Photography

2008 11 05
Coverage of Election Day 2008


The Newseum has a fun feature called Today’s Front Pages, the front pages of newspapers from around the US and the world. As of my posting this at 3 AM Eastern time Nov 5, it hasn’t yet ticked over to showing the Nov 5 papers, but maybe it will have by the time you read this. Here’s the link if you’re reading this after Nov 5 2008.

Right now the NYT home page has a tall all-caps OBAMA as its lone topline, then a smaller subhead below. I like this presentation best of the newspaper pages I’ve seen so far.

Another site that should have good stuff tomorrow: The Big Picture, the Boston Globe’s blog of giant-size photos.


Howls of outrage (3)

2007 11 26
More pictures not taken


Posted by in: Photography

In a brief post, Jason Kottke writes about a missed photograph, reminds me of this post, and acquaints me with a website collecting pictures not taken.


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2007 09 23
Pictures not taken


The other day on the subway, I saw a man dash down a set of stairs and squeeze – just barely! – through the closing subway doors. He was alone, and there was no one to congratulate him on making it, so he was left to do the job himself, which he did with a quick but very satisfied little smile. I see this sort of thing every day, but for some reason the way he was just so very pleased with himself amused me.

It would have been nearly impossible to capture the moment with a camera. I would have needed the camera with me, out and pointed already in his direction, and even then I wouldn’t have taken the shot for fear of rudeness; because I wouldn’t have seen that great little grin coming; and because I would surely have botched the shot anyway. Still, I wish I had been able to take that shot because I wish you could see it too.

My all time favourite picture not taken was also not taken on the subway. It was an A train, I believe, on its way to Jamaica, Queens. I sat across from two 45 or 50 year old women, probably Russian, one of whom was showing quite a bit of cleavage. They were together, talking intermittently, but talking in a way that suggested they were perhaps colleagues rather than friends. At a certain point the busty woman looked down the subway car away from her companion, and her companion’s eyes traveled quickly down to the busty woman’s cleavage. I have a generally lousy visual memory, but I still have a reasonably clear mental image of the flicker of barely suppressed disgust and disapproval on the companion’s face.

I would have treasured a picture of that moment my whole life, but all I have from it is a fading mental image and now this little scrap of a blog post.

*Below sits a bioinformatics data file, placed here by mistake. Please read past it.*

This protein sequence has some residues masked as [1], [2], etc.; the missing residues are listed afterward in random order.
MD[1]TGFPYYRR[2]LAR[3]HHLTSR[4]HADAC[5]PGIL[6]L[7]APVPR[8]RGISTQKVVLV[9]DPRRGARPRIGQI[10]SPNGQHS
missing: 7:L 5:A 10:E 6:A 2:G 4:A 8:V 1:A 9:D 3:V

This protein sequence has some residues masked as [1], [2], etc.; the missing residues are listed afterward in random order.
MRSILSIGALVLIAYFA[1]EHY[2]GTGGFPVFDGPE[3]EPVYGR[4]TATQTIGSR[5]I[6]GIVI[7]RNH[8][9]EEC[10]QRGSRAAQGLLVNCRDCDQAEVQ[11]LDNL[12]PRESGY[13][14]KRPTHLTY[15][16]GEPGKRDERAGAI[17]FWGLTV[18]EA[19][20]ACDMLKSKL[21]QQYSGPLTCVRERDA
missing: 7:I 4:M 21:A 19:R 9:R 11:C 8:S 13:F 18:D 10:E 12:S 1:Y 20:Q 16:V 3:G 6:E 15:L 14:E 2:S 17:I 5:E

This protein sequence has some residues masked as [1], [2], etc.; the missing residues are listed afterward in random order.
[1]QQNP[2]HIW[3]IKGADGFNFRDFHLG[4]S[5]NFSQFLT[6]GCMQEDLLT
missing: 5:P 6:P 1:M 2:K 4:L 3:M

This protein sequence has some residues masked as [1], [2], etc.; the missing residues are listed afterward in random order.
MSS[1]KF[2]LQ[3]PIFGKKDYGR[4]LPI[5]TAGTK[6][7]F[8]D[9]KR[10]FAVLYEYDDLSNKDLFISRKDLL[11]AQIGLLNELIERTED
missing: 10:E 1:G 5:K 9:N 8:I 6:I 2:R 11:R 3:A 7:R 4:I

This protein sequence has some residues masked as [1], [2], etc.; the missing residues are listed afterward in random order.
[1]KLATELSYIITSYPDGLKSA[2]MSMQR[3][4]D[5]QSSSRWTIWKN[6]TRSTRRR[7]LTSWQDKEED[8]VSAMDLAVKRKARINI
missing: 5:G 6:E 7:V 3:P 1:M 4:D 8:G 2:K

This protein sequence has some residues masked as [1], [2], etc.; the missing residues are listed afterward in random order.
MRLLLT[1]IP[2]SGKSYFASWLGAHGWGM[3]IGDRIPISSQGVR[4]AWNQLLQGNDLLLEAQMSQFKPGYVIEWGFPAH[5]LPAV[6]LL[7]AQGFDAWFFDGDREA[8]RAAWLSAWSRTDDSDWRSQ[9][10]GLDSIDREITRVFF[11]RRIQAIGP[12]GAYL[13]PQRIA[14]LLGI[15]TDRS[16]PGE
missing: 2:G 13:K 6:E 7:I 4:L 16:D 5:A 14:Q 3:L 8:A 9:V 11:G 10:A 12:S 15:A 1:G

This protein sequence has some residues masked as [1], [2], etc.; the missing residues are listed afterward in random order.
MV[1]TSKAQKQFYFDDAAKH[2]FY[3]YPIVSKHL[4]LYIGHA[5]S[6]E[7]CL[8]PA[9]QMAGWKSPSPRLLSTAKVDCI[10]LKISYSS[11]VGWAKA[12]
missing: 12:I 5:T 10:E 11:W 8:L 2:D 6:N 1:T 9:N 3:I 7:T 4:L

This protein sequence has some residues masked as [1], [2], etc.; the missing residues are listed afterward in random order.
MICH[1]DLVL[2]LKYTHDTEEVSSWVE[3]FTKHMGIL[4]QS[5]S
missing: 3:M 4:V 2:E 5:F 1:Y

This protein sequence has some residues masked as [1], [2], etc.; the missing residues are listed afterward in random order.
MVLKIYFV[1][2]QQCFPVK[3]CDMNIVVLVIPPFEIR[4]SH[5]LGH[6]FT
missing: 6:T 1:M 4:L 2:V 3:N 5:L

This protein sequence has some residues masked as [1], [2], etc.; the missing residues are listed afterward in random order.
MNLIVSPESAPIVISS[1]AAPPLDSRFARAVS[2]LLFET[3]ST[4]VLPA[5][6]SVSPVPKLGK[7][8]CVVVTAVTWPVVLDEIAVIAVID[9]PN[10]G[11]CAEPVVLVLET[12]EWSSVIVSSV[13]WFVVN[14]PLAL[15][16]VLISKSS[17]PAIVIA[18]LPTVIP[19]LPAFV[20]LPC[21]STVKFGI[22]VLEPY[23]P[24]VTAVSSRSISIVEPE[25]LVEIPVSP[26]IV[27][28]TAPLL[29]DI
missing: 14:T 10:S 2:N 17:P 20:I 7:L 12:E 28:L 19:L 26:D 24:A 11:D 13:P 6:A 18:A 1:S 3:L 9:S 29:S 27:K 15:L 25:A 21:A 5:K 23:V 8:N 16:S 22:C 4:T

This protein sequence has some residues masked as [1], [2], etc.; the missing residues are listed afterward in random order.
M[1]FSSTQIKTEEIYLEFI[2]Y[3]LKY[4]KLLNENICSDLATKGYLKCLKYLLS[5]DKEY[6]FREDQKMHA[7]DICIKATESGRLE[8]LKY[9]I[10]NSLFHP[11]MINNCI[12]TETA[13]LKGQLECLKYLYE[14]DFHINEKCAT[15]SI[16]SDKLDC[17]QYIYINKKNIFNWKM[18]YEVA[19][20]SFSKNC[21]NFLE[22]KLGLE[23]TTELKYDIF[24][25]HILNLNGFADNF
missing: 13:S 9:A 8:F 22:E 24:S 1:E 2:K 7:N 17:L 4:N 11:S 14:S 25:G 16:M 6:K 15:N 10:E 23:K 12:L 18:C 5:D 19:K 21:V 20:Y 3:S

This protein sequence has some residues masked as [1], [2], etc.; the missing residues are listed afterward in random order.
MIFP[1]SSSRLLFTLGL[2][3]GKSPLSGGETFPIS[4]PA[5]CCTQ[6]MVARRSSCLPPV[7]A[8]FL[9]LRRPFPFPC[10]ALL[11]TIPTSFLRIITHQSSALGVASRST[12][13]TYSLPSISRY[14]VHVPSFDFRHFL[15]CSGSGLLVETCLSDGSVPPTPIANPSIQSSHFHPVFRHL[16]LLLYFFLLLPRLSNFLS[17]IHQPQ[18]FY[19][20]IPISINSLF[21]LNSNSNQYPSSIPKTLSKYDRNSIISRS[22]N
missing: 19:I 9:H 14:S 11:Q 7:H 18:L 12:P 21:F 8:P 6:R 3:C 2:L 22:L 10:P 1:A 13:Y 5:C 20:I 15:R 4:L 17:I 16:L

So, what are your favourite pictures not taken?


Howls of outrage (3)

2005 10 22
The Beauty of Afghanistan Remembered


Posted by in: Afghanistan, Photography

Photos from 1977.

via


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2004 05 24
Sontag on the Abu Ghraib photographs


I was looking forward to Susan Sontag’s piece, “The Pictures Are Us”, in the New York Times Magazine this last weekend, but although I agreed with parts of it, I ended up finding it disappointing. I was looking forward to it because I enjoyed Sontag’s recent book, Regarding the Pain of Others, about photographic depictions of violence and war, and so I thought that she might have something interesting to say about the pictures at Abu Ghraib. She did, but it was mixed with things which were not especially insightful, and some which I thought quite mistaken.
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2004 04 19
The Yellow Kid and the Killer Philologist


Posted by in: Photography

American Quarterly has several online essays in American studies. The ones I’ve looked at are neato…

This one describes the early history of the comic strip (the Yellow Kid, etc) with pictures.

And this one describes changing attitudes toward photographic evidence in courts in the 1800s. I’ve excerpted the article here, and I find it fascinating. Think about the analogous positions about videotapes as evidence, videotaped testimony, and cameras in the courtroom, and whether they tend to reveal or obscure truth.

The page I’ve linked to is of particular interest to me, because it concerns local Ithaca “learned ruffian” psycho Edward Ruloff, whose preserved brain sits in a jar in the hallway where i teach.

It turns out he was the defendant in a court case in 1870 that first ruled photographs admissible as evidence in court. After serving time for the murders of his wife and young daughter, Ruloff continued his criminal ways. He and two ne’er-do-well accomplices killed a man while robbing a dry-goods store to support Ruloff’s philological studies, as a way to prestige for all three of them. They were chased and the accomplices drowned. Days later, photos were taken of their bodies, to record the faces for Ruloff’s trial.

More in the extended entry…
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